In an MBR system with multiple aeration and membrane tanks, liquid flow distribution among tanks must be rigorous enough to guarantee successful operation. If mixed liquor distribution is not performed properly, MLSS can be different tank by tank, which can cause excessive MLSS accumulation in some membrane tanks. If the membranes in those tanks cannot produce design permeate flow in spite of the rising TMP, the loss of flux must be compensated by other membrane tanks, which eventually causes accelerated membrane fouling across all membrane tanks. Â Â
Â Â Fig. 1 shows one hypothetical example, where mixed liquor from the three aeration tanks are distributed to four membrane tanks. After extracting equal amount of permeate from the four membrane tanks, concentrated mixed liquor merge again in the concentrate header before recycled back to the front end of the aeration tanks. In this system, the inlet and the outlet of each membrane tank are open to the headers to allow free mixed liquor flow driven by the water level difference between aeration tanks and membrane tanks.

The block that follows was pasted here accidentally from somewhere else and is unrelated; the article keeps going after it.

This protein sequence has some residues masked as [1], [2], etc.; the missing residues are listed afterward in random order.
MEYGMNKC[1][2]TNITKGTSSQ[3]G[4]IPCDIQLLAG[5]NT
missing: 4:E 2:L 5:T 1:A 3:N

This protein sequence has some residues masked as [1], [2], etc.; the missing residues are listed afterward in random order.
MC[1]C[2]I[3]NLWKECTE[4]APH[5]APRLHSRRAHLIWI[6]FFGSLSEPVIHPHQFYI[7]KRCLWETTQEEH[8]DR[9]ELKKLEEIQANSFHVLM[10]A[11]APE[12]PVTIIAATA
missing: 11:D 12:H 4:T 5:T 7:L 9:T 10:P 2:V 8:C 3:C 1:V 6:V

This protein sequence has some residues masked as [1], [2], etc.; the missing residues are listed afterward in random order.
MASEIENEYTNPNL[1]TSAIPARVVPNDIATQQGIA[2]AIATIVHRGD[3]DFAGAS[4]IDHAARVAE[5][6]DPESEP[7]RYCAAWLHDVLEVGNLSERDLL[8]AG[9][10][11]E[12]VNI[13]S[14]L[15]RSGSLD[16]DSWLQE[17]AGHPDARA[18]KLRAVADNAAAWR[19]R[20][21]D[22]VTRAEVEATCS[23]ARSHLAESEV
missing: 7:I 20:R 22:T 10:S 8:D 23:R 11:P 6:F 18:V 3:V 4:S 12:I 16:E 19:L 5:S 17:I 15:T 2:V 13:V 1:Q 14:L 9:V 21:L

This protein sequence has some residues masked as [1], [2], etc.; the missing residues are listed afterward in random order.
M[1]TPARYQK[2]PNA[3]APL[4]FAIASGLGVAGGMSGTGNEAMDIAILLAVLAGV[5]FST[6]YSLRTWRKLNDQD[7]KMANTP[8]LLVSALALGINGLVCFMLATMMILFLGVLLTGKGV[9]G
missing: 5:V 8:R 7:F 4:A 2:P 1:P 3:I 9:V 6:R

Â Â In this system, for the flow from aeration tank #1, it is a shortcut for mixed liquor to pass through membrane tank #1 rather than membrane tank #2. Likewise, for the flow from aeration tank #2, flowing through membrane tank #2 is preferred to other route to go through membrane tank #3. For the flow from aeration tank #3, same phenomenon occurs. Overall, mixed liquor must travel the longest distance when it goes through membrane tank #4.
As a result, membrane tank #4 would have least amount of mixed liquor circulation while losing same amount of permeate as other membrane tanks assuming fluxes are all same in the four membrane tanks. Due to the least amount of mixed liquor circulation and the same amount of permeate loss, membrane tank #4 would have the highest MLSS. Depending on the extent of the imbalance, this can be a critical operational issue.
Â Â This imbalanced flow distribution problem occurs more often than not in practical situations especially in retrofit plants, where existing tanks must be reused to save capital costs. Appropriate care must be taken to avoid unintended imbalance in mixed liquor circulation.
Fig. 1. A hypothetical example of imbalanced mixed liquor circulation.
Â© Seong Hoon Yoon